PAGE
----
A session with a mental health professional is typically 50 minutes in length. Your clinician may schedule a longer session for the initial consultation (e.g. 90 minutes) or where more than one person is present (e.g. parent sessions, family therapy).
The length of time you spend in therapy is highly dependent on your goals and the challenges you are working through with your clinician. For some people, this may be 6-10 weeks with reviews throughout. For others, their goals for therapy may involve the exploration of issues that take longer; months or sometimes years. This is a good conversation to have with your clinician at your first appointment as you set goals together.
If you’re like many couples, you probably feel a bit nervous considering therapy. This is natural and it’s our job to help you feel safe and comfortable to share. With the support of your therapist, you will identify the strengths and main stressors in your relationship, define goals and work together to identify the best path forward for you both. Sometimes this involves learning more about each other’s thoughts and feelings, helping change behaviours to enrich your relationship, and/or working on specific issues that are causing ongoing stress (e.g. parenting, emotional intimacy, physical intimacy).
Yes. Having differences of opinions can be healthy and enriching in any relationship. Relationships can become stronger if partners are able to talk about tensions. Conflict can often be resolved and serious matters dealt with through respectful communication and a bit of give and take. However, frequent unresolved conflict and anger may be a sign that your relationship requires some attention.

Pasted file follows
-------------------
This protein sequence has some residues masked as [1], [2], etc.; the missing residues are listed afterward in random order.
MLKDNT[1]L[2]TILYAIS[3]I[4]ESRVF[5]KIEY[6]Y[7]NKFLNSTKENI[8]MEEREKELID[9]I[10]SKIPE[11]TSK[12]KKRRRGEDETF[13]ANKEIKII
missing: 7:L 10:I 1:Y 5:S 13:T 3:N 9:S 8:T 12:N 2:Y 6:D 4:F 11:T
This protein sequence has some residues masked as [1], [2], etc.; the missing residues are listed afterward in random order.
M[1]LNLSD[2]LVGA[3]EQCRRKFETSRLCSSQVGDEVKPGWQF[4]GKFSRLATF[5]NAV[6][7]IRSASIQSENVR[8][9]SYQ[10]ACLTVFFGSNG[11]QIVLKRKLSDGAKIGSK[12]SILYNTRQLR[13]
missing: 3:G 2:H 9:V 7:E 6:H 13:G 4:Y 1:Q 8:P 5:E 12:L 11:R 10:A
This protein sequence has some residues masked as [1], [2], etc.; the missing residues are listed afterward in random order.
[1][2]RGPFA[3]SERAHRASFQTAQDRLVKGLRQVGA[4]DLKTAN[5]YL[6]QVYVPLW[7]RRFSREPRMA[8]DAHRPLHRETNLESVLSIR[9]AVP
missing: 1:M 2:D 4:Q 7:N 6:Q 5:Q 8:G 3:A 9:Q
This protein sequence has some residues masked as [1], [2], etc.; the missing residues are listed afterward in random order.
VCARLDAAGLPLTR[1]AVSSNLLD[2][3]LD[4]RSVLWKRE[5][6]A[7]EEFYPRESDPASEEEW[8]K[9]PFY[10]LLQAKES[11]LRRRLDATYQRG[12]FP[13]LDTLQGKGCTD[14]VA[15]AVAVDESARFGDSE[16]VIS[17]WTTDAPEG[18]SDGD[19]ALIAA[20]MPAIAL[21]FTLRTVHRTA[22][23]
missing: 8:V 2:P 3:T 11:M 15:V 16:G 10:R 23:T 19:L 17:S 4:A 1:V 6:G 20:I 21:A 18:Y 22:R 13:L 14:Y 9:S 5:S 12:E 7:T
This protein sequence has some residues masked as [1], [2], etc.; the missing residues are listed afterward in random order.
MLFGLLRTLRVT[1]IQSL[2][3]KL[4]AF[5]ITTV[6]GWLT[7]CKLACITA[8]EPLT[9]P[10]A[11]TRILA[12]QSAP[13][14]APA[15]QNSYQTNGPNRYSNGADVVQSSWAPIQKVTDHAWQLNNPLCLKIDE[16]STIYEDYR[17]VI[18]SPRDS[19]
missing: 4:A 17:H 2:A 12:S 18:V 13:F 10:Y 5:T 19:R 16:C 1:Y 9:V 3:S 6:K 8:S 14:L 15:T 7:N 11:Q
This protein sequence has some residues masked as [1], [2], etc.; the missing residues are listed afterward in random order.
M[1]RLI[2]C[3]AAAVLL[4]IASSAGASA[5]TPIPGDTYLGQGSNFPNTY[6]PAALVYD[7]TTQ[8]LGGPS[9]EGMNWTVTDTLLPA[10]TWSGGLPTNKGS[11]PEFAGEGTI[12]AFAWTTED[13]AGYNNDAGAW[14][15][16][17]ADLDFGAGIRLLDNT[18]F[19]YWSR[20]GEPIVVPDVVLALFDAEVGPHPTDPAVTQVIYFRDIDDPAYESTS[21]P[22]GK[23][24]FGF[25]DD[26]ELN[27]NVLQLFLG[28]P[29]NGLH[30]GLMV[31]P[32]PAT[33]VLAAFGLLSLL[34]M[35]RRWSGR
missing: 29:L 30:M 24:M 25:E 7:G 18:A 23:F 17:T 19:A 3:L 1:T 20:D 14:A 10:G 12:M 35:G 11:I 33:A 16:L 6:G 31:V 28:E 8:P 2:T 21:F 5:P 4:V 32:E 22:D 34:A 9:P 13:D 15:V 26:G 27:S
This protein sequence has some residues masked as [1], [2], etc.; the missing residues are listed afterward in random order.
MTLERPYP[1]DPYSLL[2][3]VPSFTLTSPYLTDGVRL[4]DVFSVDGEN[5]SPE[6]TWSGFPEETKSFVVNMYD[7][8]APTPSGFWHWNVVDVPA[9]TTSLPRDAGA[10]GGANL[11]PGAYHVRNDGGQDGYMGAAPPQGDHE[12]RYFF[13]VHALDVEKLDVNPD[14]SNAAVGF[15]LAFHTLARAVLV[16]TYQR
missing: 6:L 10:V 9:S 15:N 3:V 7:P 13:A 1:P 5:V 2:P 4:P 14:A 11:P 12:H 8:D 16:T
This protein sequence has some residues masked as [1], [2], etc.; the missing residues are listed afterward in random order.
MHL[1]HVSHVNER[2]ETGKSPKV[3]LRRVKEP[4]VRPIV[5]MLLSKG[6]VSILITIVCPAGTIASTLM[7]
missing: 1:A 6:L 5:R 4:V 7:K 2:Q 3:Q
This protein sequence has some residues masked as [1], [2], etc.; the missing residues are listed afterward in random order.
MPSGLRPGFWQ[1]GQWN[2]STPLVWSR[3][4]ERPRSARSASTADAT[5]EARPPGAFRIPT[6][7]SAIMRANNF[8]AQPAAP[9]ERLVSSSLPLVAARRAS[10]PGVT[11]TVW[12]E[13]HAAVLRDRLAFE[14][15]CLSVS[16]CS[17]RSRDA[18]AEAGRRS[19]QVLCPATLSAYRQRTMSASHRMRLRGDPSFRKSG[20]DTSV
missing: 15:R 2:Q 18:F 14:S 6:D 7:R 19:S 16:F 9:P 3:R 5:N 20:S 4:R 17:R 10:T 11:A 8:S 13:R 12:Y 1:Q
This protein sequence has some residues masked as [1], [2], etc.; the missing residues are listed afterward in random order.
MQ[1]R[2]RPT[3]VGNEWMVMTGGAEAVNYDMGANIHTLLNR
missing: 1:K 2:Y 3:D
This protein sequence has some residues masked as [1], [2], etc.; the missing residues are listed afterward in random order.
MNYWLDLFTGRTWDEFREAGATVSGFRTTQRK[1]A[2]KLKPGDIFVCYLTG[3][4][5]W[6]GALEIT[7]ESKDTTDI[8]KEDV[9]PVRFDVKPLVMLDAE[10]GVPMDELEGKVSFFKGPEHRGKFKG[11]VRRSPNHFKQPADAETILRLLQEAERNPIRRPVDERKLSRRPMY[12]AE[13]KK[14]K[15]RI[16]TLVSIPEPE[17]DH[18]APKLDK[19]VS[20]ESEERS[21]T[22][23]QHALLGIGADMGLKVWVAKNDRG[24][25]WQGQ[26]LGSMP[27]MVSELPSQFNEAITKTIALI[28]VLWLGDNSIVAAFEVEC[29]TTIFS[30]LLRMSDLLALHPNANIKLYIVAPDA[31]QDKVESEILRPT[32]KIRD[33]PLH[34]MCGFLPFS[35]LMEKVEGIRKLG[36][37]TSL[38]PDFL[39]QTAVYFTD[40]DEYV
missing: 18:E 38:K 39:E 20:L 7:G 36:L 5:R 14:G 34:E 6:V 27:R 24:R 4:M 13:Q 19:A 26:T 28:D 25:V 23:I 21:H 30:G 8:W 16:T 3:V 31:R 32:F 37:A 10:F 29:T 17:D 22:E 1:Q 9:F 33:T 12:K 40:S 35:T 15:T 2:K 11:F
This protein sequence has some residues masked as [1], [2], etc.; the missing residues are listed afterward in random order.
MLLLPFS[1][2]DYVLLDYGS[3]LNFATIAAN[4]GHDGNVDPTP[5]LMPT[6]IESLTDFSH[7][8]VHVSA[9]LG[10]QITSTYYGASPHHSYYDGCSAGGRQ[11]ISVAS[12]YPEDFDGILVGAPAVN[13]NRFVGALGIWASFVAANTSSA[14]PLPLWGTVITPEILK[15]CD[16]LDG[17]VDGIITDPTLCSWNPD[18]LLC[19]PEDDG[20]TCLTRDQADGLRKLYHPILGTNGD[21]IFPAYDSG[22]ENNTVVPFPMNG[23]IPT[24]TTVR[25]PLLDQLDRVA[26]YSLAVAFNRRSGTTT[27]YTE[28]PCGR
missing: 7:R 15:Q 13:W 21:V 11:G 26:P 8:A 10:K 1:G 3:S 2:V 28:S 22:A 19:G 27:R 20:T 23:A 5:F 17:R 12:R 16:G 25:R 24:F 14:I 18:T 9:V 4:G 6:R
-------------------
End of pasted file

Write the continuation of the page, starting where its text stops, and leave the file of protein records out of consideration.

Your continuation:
Noticing early warning signs of relationship stress can help you resolve conflicts more easily. Early warning signs may include:
Couples therapy can be highly effective when both you and your partner are ready to tackle often painful emotions and difficult conversations. There are times, however, when seeking additional support beforehand might be necessary before commencing therapy together. Such situations include:
If any of these situations describes your situation it may be helpful to seek individual treatment and support for this prior to committing to relationship therapy. This will ensure you get the most out of the time, energy and money invested in couples therapy.
If you are in immediate danger, contact 000. If you are experiencing physical, sexual, emotional, financial, or other abuse in your relationship and you would like some support, please refer to the below resources.
For women's crisis support, contact Safe Steps on 1800 015 188, 1800RESPECT on 1800 737 732, or the Domestic Violence Resource Centre Victoria. For women's recovery support, contact Relationships Australia. For men's behaviour change programs, contact Relationships Australia or Men's Referral Service . For specialized relationship therapy for couples experiencing abuse, contact Relationships Australia